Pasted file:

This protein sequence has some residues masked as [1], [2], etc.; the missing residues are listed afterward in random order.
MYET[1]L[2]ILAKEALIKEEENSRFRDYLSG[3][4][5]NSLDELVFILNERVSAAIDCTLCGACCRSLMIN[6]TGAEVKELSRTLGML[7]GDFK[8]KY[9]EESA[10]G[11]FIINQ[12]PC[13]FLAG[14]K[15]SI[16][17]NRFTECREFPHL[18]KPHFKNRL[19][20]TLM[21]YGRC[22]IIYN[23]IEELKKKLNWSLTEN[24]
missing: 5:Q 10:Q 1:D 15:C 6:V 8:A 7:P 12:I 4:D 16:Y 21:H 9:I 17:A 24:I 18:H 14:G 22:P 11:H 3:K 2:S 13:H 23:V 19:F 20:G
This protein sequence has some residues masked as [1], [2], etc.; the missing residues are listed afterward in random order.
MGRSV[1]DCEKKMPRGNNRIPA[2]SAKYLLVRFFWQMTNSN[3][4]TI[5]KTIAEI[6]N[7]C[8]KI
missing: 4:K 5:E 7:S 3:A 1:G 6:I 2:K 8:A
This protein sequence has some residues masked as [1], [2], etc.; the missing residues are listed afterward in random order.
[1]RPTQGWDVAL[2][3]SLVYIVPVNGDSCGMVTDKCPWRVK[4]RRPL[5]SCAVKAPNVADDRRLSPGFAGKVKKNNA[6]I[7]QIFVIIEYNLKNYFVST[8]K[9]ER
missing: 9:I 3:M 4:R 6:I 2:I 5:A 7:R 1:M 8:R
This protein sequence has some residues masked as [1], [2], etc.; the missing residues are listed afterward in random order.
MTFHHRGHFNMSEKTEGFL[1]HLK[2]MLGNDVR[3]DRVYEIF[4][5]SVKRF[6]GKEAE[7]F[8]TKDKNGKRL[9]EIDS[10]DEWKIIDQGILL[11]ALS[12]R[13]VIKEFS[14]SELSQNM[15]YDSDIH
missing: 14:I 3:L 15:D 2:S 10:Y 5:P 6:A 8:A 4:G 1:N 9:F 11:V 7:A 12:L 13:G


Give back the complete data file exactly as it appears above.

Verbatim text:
This protein sequence has some residues masked as [1], [2], etc.; the missing residues are listed afterward in random order.
MYET[1]L[2]ILAKEALIKEEENSRFRDYLSG[3][4][5]NSLDELVFILNERVSAAIDCTLCGACCRSLMIN[6]TGAEVKELSRTLGML[7]GDFK[8]KY[9]EESA[10]G[11]FIINQ[12]PC[13]FLAG[14]K[15]SI[16][17]NRFTECREFPHL[18]KPHFKNRL[19][20]TLM[21]YGRC[22]IIYN[23]IEELKKKLNWSLTEN[24]
missing: 5:Q 10:Q 1:D 15:C 6:V 8:A 7:P 12:I 4:D 16:Y 21:H 9:I 17:A 24:I 18:H 14:G 22:P 11:H 3:K 2:S 13:H 23:V 19:F 20:G
This protein sequence has some residues masked as [1], [2], etc.; the missing residues are listed afterward in random order.
MGRSV[1]DCEKKMPRGNNRIPA[2]SAKYLLVRFFWQMTNSN[3][4]TI[5]KTIAEI[6]N[7]C[8]KI
missing: 4:K 5:E 7:S 3:A 1:G 6:I 2:K 8:A
This protein sequence has some residues masked as [1], [2], etc.; the missing residues are listed afterward in random order.
[1]RPTQGWDVAL[2][3]SLVYIVPVNGDSCGMVTDKCPWRVK[4]RRPL[5]SCAVKAPNVADDRRLSPGFAGKVKKNNA[6]I[7]QIFVIIEYNLKNYFVST[8]K[9]ER
missing: 9:I 3:M 4:R 6:I 2:I 5:A 7:R 1:M 8:R
This protein sequence has some residues masked as [1], [2], etc.; the missing residues are listed afterward in random order.
MTFHHRGHFNMSEKTEGFL[1]HLK[2]MLGNDVR[3]DRVYEIF[4][5]SVKRF[6]GKEAE[7]F[8]TKDKNGKRL[9]EIDS[10]DEWKIIDQGILL[11]ALS[12]R[13]VIKEFS[14]SELSQNM[15]YDSDIH
missing: 14:I 3:L 15:D 2:S 10:Y 5:P 6:A 8:A 4:G 1:N 9:F 11:V 7:A 12:L 13:G